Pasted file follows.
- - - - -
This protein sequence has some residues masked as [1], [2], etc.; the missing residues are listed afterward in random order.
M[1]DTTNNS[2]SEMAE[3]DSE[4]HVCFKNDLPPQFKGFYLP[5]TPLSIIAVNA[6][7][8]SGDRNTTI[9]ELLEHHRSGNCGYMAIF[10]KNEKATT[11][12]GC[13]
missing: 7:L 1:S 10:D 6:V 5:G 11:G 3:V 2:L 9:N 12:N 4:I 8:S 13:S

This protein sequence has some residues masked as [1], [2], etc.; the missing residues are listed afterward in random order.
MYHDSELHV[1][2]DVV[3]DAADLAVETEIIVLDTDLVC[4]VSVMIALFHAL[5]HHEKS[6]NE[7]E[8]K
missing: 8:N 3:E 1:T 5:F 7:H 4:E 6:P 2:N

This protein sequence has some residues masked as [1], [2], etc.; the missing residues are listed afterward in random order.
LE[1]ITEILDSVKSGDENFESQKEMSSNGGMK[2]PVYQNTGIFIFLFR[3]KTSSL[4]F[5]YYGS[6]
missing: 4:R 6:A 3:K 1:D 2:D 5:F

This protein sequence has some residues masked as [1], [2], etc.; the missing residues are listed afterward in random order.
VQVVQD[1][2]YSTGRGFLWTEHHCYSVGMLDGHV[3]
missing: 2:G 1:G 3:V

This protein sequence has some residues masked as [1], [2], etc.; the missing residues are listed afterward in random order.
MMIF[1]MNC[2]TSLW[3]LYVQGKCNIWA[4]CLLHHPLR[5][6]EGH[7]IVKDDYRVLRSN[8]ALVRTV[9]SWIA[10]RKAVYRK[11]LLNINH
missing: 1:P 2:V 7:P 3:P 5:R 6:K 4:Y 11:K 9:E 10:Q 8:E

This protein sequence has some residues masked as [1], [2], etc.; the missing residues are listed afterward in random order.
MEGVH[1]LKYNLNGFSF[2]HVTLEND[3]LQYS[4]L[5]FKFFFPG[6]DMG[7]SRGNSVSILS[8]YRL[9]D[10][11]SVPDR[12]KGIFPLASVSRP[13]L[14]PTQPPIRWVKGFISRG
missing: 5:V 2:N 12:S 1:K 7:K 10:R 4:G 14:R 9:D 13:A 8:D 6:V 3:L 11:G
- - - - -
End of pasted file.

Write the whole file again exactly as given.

This protein sequence has some residues masked as [1], [2], etc.; the missing residues are listed afterward in random order.
M[1]DTTNNS[2]SEMAE[3]DSE[4]HVCFKNDLPPQFKGFYLP[5]TPLSIIAVNA[6][7][8]SGDRNTTI[9]ELLEHHRSGNCGYMAIF[10]KNEKATT[11][12]GC[13]
missing: 7:L 1:S 10:D 6:V 5:G 11:G 3:V 2:L 9:N 12:N 4:I 8:S 13:S

This protein sequence has some residues masked as [1], [2], etc.; the missing residues are listed afterward in random order.
MYHDSELHV[1][2]DVV[3]DAADLAVETEIIVLDTDLVC[4]VSVMIALFHAL[5]HHEKS[6]NE[7]E[8]K
missing: 8:N 3:E 1:T 5:F 7:H 4:E 6:P 2:N

This protein sequence has some residues masked as [1], [2], etc.; the missing residues are listed afterward in random order.
LE[1]ITEILDSVKSGDENFESQKEMSSNGGMK[2]PVYQNTGIFIFLFR[3]KTSSL[4]F[5]YYGS[6]
missing: 4:R 6:A 3:K 1:D 2:D 5:F

This protein sequence has some residues masked as [1], [2], etc.; the missing residues are listed afterward in random order.
VQVVQD[1][2]YSTGRGFLWTEHHCYSVGMLDGHV[3]
missing: 2:G 1:G 3:V

This protein sequence has some residues masked as [1], [2], etc.; the missing residues are listed afterward in random order.
MMIF[1]MNC[2]TSLW[3]LYVQGKCNIWA[4]CLLHHPLR[5][6]EGH[7]IVKDDYRVLRSN[8]ALVRTV[9]SWIA[10]RKAVYRK[11]LLNINH
missing: 1:P 2:V 7:P 3:P 5:R 6:K 4:Y 11:K 9:E 10:Q 8:E

This protein sequence has some residues masked as [1], [2], etc.; the missing residues are listed afterward in random order.
MEGVH[1]LKYNLNGFSF[2]HVTLEND[3]LQYS[4]L[5]FKFFFPG[6]DMG[7]SRGNSVSILS[8]YRL[9]D[10][11]SVPDR[12]KGIFPLASVSRP[13]L[14]PTQPPIRWVKGFISRG
missing: 5:V 2:N 12:S 1:K 7:K 10:R 4:G 14:R 9:D 13:A 8:D 6:V 3:L 11:G